12–13 Then David said to him, “Stay here one more day, and tomorrow I will send you back.” So Uriah remained in Jerusalem that day and the next. At David’s invitation, he ate and drank with him, and David made him drunk. But in the evening Uriah went out to sleep on his mat among his master’s servants; he did not go home.

14–15 In the morning David wrote a letter to Joab and sent it with Uriah. In it he wrote, “Put Uriah out in front where the fighting is fiercest. Then withdraw from him so he will be struck down and die.”

David failed to make it appear that Uriah was the father of Bathsheba’s child, and plots Uriah’s death so he could marry Bathsheba quickly and disguise his sin.

IN PRACTICE The story this week is about right and wrong sources of power, and it starts with an embarrassing human failure by a popular figurehead. Perhaps this highlights the danger of success. When we think ‘we can do it’, we are already moving away from trusting and obeying God. David’s success had also given him a lot of power — if he sent for someone, they came, and he could do what he liked. Or so he thought. This was David’s most serious mistake, and also his most profound lesson, in which he discovered another power — the power of repentance, and the power of God’s love shown in undeserved forgiveness and grace.

QUESTION What do you take for granted is your area of decision in life, and how might God be challenging that for you?

GOSPEL

John 6:1–21 » Provision — power that comes by faith

Jesus tests His disciples, who are facing an immense crowd with nothing to eat

1–4 Some time after this, Jesus crossed to the far shore of the Sea of Galilee (that is, the Sea of Tiberias), and a great crowd of people followed Him because they saw the signs He had performed by healing the sick. Then Jesus went up on a mountainside and sat down with His disciples. The Jewish Passover Festival was near.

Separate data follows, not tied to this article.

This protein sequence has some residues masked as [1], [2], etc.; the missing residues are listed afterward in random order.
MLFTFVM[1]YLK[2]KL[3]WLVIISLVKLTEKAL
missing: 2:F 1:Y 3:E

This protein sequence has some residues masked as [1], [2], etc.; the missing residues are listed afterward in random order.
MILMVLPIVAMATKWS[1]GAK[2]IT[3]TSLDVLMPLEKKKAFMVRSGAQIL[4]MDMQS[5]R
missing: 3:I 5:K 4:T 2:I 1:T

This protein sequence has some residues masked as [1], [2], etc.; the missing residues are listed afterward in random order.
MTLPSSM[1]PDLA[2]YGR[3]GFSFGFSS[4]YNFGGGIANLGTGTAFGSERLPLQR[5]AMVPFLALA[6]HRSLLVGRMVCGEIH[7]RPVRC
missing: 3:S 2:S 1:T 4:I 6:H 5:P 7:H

“Some time after” — six months or more after the end of chapter 5. Jesus and His disciples have proclaimed the Good News throughout Galilee. Herod, having killed John the Baptist, is after them. They move their pitch.

“Far shore” — north-east shore, probably near Philip’s home area of Bethsaida, Luke 9:10.

“Jewish Passover…near” — and there were many pilgrims on their way to Jerusalem in the crowd. The context of the Passover remembrance gives deeper meaning to what happens next. The first Passover, when the Israelites left Egypt, they entered the desert relying on God’s provision of food and water, Exodus 15:22–16:3.

5–6 When Jesus looked up and saw a great crowd coming toward Him, He said to Philip, “Where shall we buy bread for these people to eat?” He asked this only to test him, for He already had in mind what He was going to do.

This was a deliberate test of Philip’s faith. The more we get to know the Lord, the more we understand apparent ‘annoyances’ as being about His purpose for us: growing our faith.

7 Philip answered him, “It would take more than half a year’s wages to buy enough bread for each one to have a bite!”

“Half a year’s wages” — literally 200 denarii. A denarius was a labourer’s daily rate.

8–9 Another of his disciples, Andrew, Simon Peter’s brother, spoke up, “Here is a boy with five small barley loaves and two small fish, but how far will they go among so many?”

“Loaves” — like small, coarse pita breads. With the salted fish, making one meal.